Reading the sad news of Helen McCrory’s death immediately reminded me of seeing her in the title role of Medea at a National Theatre Live broadcast at the Charlottetown cinema in 2014. Her performance was completely riveting and I felt exhausted after watching the play; I can only imagine how powerful it would have been to see it in person.
Other than her turn as Cherie Blair in two films, I wasn’t really familiar with her other roles, but her Medea remains a highlight in almost-live theatre. We have subscribed to the National Theatre at Home service and Medea is one of the offerings, so it is time to watch it again. I hope you find your ghost light, Helen, and shine on forever.
I was up late last night cutting green tomatoes and onions in order to make pickles this morning. It was a windy night and I could hear the sound of a low, steady engine drone. The noise was unidentifiable when I opened the back door near midnight, but my best guess was that someone was harvesting corn, though it would be highly unusual to be working so late.
A large airplane flew low over our house early this morning, then another an hour later, followed by a search and rescue helicopter. Military exercises have occurred in our area in the past, but I guessed it was what I had hoped it wasn’t late last night.
It turns out three teenage boys from the Alberton area went out in a dory last evening, but only one boy returned to shore by swimming. Fishers, search and rescue volunteers, and military and police services are searching the area for the two boys.
The dories used here are flat bottomed and sturdy, used mostly for inshore fishing of oysters or for sport fishing. They are very stable in rough water, but if you are speeding along and your propeller snags on a hidden rope, you can be instantly thrown from the boat. This has been more of an issue in recent years due to the increase in growing mussels and oysters in cages suspended in the water and anchored to the bottom as the anchor ropes are sometimes mistakenly left behind. A couple of my cousins have had close calls just a few hundred metres from here, it can happen so quickly.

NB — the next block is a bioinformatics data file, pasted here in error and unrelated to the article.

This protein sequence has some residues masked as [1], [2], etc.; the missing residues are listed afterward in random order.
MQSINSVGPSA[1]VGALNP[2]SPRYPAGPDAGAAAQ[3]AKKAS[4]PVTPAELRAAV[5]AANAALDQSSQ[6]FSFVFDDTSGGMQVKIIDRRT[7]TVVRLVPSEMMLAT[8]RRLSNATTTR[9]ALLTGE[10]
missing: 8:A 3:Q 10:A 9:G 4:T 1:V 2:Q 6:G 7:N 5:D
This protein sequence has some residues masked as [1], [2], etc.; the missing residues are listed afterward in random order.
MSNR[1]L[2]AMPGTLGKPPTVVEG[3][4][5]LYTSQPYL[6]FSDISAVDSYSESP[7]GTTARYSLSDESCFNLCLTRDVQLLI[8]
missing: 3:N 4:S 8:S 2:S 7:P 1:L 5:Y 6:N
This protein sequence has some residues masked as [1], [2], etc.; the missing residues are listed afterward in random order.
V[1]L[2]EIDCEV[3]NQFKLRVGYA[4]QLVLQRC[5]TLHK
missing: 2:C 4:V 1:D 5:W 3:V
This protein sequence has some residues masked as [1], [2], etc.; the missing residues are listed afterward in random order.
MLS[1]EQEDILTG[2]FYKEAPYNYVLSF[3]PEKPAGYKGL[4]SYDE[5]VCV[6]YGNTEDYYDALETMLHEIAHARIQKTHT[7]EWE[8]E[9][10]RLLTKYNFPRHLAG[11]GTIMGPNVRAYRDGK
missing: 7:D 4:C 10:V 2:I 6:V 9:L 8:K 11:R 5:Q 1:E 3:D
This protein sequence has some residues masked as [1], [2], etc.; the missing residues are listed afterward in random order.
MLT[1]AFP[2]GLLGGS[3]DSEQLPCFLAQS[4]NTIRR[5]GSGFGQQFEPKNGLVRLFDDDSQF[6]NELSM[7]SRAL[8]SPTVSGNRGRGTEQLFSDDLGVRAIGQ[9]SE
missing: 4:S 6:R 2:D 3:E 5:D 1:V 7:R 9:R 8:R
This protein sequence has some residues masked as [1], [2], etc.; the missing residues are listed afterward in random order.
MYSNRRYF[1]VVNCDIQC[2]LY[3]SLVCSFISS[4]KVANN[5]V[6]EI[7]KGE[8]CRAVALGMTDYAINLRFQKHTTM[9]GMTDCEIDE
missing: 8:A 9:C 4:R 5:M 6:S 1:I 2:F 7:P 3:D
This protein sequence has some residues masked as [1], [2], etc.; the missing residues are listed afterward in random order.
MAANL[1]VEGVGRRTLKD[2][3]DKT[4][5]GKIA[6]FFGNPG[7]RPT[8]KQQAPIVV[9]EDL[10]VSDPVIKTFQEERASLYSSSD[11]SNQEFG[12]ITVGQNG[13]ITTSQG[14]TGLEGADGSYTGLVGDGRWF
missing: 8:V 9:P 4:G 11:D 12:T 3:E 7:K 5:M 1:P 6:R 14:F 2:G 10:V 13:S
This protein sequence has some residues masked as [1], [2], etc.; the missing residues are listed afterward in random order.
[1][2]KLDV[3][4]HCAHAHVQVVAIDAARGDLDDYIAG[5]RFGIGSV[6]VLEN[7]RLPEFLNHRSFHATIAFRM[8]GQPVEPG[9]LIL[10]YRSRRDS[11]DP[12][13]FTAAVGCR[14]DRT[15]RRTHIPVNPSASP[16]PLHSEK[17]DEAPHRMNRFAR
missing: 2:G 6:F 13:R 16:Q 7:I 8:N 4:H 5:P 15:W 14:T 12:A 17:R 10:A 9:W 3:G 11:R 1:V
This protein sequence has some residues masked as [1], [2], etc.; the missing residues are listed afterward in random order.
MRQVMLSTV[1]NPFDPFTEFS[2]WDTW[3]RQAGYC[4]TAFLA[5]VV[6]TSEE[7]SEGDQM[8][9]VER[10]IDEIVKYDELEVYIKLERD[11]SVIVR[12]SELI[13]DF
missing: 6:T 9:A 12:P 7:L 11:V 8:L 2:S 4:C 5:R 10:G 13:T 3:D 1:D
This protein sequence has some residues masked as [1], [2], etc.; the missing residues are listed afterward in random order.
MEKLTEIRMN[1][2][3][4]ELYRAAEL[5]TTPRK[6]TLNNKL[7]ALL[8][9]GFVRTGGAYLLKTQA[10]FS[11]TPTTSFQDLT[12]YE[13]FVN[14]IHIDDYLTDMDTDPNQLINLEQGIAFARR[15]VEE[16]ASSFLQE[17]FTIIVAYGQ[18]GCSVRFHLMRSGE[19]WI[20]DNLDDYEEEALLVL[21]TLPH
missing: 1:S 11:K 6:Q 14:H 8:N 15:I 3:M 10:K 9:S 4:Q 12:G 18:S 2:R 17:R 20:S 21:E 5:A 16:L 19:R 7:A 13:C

Those three poor boys must have had something unusual and frightening happen. My heart is aching for them.
Another plane went over a few minutes ago, the low drone of engines still off to the north. That’s a good sign, the search goes on, and there is hope for the anguished families. I keep looking out at the river.
We have subscribed to both of PEI’s daily newspapers for as long as I can remember. This morning we only received The Guardian and a letter explaining that the Journal Pioneer has been “combined” with The Guardian. Most of our neighbours only receive the Journal as it has always been the paper for the western end of PEI and The Guardian for eastern areas, so they will be very surprised and possibly upset by this change in routine.
I also found out this morning that I am now a member and not a subscriber, which I suppose is to give me the sense that I was part of this business decision and approve it, rather than being a customer who paid for a service that I’m not going to receive.